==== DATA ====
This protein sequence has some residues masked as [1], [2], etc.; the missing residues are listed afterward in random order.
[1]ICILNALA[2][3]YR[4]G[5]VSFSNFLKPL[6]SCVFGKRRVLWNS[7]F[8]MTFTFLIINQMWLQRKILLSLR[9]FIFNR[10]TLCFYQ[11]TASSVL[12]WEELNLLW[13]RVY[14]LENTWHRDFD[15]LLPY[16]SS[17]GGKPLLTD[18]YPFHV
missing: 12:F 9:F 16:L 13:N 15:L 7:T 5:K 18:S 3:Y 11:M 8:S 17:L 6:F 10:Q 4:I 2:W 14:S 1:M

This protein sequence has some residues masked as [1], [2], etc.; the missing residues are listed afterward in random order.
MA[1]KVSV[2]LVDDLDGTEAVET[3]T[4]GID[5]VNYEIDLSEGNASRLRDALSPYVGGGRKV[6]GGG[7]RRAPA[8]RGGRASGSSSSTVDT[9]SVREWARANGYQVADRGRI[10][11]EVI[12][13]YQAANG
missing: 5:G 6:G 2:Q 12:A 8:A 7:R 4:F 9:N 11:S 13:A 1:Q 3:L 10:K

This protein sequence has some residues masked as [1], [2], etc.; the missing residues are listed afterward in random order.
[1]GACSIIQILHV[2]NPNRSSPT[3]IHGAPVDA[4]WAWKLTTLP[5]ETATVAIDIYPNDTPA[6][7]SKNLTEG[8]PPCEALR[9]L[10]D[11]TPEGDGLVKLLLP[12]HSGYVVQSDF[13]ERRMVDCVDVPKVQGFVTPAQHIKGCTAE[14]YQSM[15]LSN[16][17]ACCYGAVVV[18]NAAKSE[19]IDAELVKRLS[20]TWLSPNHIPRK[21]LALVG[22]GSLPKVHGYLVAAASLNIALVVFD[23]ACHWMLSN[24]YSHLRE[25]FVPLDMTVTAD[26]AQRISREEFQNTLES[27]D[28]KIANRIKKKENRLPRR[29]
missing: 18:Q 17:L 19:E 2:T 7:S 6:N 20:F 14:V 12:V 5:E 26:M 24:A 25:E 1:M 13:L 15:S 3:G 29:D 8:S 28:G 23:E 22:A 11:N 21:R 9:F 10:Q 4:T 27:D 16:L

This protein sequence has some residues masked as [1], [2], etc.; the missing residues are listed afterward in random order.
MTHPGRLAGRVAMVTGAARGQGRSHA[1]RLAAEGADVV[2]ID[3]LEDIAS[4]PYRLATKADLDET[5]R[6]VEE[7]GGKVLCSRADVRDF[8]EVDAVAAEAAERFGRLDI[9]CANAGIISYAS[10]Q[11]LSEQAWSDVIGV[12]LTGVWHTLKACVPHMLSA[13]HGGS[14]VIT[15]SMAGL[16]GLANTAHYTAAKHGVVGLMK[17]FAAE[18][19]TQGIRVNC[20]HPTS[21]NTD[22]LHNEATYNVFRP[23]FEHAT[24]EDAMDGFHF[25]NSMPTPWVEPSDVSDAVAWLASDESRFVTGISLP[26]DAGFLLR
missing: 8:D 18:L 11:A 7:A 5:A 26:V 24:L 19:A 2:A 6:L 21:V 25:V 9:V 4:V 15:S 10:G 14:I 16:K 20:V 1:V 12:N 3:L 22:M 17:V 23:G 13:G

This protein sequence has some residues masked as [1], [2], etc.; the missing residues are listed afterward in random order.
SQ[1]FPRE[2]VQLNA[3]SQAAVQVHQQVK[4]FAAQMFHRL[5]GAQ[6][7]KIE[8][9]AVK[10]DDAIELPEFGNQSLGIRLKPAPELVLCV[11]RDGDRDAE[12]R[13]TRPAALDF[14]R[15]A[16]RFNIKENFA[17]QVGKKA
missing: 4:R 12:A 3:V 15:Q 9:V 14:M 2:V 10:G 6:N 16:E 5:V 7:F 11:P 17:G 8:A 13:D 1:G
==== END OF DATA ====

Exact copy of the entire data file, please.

This protein sequence has some residues masked as [1], [2], etc.; the missing residues are listed afterward in random order.
[1]ICILNALA[2][3]YR[4]G[5]VSFSNFLKPL[6]SCVFGKRRVLWNS[7]F[8]MTFTFLIINQMWLQRKILLSLR[9]FIFNR[10]TLCFYQ[11]TASSVL[12]WEELNLLW[13]RVY[14]LENTWHRDFD[15]LLPY[16]SS[17]GGKPLLTD[18]YPFHV
missing: 12:F 9:F 16:L 13:N 15:L 7:T 5:K 18:S 3:Y 11:M 8:S 17:L 6:F 10:Q 4:I 2:W 14:S 1:M

This protein sequence has some residues masked as [1], [2], etc.; the missing residues are listed afterward in random order.
MA[1]KVSV[2]LVDDLDGTEAVET[3]T[4]GID[5]VNYEIDLSEGNASRLRDALSPYVGGGRKV[6]GGG[7]RRAPA[8]RGGRASGSSSSTVDT[9]SVREWARANGYQVADRGRI[10][11]EVI[12][13]YQAANG
missing: 5:G 6:G 2:Q 12:A 8:A 7:R 4:F 9:N 11:S 13:A 1:Q 3:L 10:K

This protein sequence has some residues masked as [1], [2], etc.; the missing residues are listed afterward in random order.
[1]GACSIIQILHV[2]NPNRSSPT[3]IHGAPVDA[4]WAWKLTTLP[5]ETATVAIDIYPNDTPA[6][7]SKNLTEG[8]PPCEALR[9]L[10]D[11]TPEGDGLVKLLLP[12]HSGYVVQSDF[13]ERRMVDCVDVPKVQGFVTPAQHIKGCTAE[14]YQSM[15]LSN[16][17]ACCYGAVVV[18]NAAKSE[19]IDAELVKRLS[20]TWLSPNHIPRK[21]LALVG[22]GSLPKVHGYLVAAASLNIALVVFD[23]ACHWMLSN[24]YSHLRE[25]FVPLDMTVTAD[26]AQRISREEFQNTLES[27]D[28]KIANRIKKKENRLPRR[29]
missing: 18:Q 17:L 19:E 2:T 7:S 6:N 20:F 14:V 12:V 5:E 26:M 24:A 25:E 1:M 13:L 15:S 3:G 29:D 8:S 28:G 23:E 22:A 11:N 21:R 9:F 10:Q 4:T 27:D 16:L

This protein sequence has some residues masked as [1], [2], etc.; the missing residues are listed afterward in random order.
MTHPGRLAGRVAMVTGAARGQGRSHA[1]RLAAEGADVV[2]ID[3]LEDIAS[4]PYRLATKADLDET[5]R[6]VEE[7]GGKVLCSRADVRDF[8]EVDAVAAEAAERFGRLDI[9]CANAGIISYAS[10]Q[11]LSEQAWSDVIGV[12]LTGVWHTLKACVPHMLSA[13]HGGS[14]VIT[15]SMAGL[16]GLANTAHYTAAKHGVVGLMK[17]FAAE[18][19]TQGIRVNC[20]HPTS[21]NTD[22]LHNEATYNVFRP[23]FEHAT[24]EDAMDGFHF[25]NSMPTPWVEPSDVSDAVAWLASDESRFVTGISLP[26]DAGFLLR
missing: 8:D 18:L 11:A 7:A 5:A 26:V 24:L 19:A 2:A 6:L 21:V 25:V 9:V 4:V 15:S 10:G 14:I 16:K 20:V 1:V 12:N 3:L 22:M 17:V 23:G 13:G

This protein sequence has some residues masked as [1], [2], etc.; the missing residues are listed afterward in random order.
SQ[1]FPRE[2]VQLNA[3]SQAAVQVHQQVK[4]FAAQMFHRL[5]GAQ[6][7]KIE[8][9]AVK[10]DDAIELPEFGNQSLGIRLKPAPELVLCV[11]RDGDRDAE[12]R[13]TRPAALDF[14]R[15]A[16]RFNIKENFA[17]QVGKKA
missing: 4:R 12:A 3:V 15:Q 9:V 14:M 2:V 10:G 6:N 16:E 5:V 7:F 11:P 17:G 8:A 13:D 1:G